Doubts rise whether the Korean economy will be able to grow 2 percent in 2019. Courtesy of Pixabay

Global think-tanks and rating companies seem to compete to lower their outlooks for Korea’s economic growth in 2019, prompting doubts whether Asia’s No. 4 economy will be able to grow 2 percent.

The country’s growth rate was expected to go down this year from 2.7 percent in 2018. But the government and most institutes projected that national outputs will increase at least 2.5 percent.

Oxford Economics, a top-tier player in global forecasting and quantitative analysis, started the race to come up with gloomy prospects for gross domestic product (GDP) of Korea Inc. last month.

We forecast GDP to grow 2.3 percent in 2019,” Oxford Economics senior researcher Tommy Wu said.

Externally, slowing Chinese and global demand will continue to weigh on Korea’s exports, especially before Chinese growth finds a floor around the second quarter. Demand for semiconductors and petrochemical products is expected to remain weak.”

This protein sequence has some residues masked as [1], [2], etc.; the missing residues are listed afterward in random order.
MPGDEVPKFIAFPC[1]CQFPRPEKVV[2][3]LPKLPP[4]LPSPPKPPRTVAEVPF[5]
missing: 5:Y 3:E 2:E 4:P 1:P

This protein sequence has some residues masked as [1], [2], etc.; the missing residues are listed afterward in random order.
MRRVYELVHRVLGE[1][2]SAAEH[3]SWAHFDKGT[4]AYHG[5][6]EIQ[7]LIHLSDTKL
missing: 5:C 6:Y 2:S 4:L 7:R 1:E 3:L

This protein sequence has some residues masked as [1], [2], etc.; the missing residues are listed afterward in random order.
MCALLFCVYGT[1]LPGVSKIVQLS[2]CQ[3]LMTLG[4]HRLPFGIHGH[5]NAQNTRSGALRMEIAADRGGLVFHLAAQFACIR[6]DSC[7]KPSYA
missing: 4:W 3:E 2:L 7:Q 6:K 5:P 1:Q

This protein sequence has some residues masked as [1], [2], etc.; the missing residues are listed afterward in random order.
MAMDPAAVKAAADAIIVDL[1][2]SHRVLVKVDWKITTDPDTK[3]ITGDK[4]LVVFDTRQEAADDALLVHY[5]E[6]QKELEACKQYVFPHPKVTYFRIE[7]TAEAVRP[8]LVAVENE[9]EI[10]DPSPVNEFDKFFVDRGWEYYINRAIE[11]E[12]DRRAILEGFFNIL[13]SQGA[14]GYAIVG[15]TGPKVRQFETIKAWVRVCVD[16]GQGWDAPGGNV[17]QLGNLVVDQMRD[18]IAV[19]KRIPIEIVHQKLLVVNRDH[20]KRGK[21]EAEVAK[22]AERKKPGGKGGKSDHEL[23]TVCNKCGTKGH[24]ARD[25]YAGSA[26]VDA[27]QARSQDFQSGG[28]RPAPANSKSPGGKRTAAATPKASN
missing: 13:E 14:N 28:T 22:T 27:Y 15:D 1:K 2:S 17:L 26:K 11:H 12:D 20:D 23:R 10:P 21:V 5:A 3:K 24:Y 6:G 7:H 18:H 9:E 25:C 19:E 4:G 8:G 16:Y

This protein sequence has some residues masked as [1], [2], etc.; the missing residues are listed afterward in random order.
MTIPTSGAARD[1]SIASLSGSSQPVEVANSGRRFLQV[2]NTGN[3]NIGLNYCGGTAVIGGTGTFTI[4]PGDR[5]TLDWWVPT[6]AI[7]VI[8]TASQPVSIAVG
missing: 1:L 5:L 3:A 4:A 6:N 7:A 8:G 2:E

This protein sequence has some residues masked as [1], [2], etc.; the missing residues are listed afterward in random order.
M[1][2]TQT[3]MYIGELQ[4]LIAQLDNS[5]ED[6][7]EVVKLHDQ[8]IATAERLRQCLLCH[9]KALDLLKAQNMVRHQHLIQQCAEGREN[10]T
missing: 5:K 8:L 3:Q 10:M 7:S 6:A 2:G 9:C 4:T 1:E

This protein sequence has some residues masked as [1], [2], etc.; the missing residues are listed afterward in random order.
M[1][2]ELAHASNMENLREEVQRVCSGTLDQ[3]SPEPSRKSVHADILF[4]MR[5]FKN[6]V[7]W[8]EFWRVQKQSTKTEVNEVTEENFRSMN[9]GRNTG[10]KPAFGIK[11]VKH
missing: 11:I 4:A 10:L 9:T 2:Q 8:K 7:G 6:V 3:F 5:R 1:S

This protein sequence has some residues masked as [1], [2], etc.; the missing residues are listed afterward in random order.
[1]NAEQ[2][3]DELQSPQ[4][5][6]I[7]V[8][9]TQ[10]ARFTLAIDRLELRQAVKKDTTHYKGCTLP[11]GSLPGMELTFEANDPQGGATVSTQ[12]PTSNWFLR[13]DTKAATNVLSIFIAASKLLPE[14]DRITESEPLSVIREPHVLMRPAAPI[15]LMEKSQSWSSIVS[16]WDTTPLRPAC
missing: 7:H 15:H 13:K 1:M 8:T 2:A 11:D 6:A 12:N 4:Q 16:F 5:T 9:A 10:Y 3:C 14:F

As Oxford Economics set the tone, Moody’s Investors Service followed suit.

On March 4, 2019, the international rating company revised down its 2019 outlook for Korea to 2.1 percent from 2.3 percent.

We forecast real GDP growth in South Korea slightly above 2 percent in both 2019 and 2020, markedly lower than the 2.7 percent growth in 2018,” it said in its recent report.

The weakening of the investment cycle and the deceleration in global trade have hurt economic momentum. Subdued demand for intermediate products from China, especially semiconductors, has had an adverse impact on exports as well as on the investment outlook.”

That means that Korea will record its second performance this year in the 21 century after just 0.7 percent increase in 2009 when the world suffered the global financial crisis and the subsequent credit crunch.

Against this backdrop, some worry that the country might fail to rack up 2 percent in terms of economic growth this year.

Now, we cannot say for sure that the economic growth would top 2 percent,” said an analyst who asked not to be named. “We should put forth great efforts to boost the lackluster economy.”


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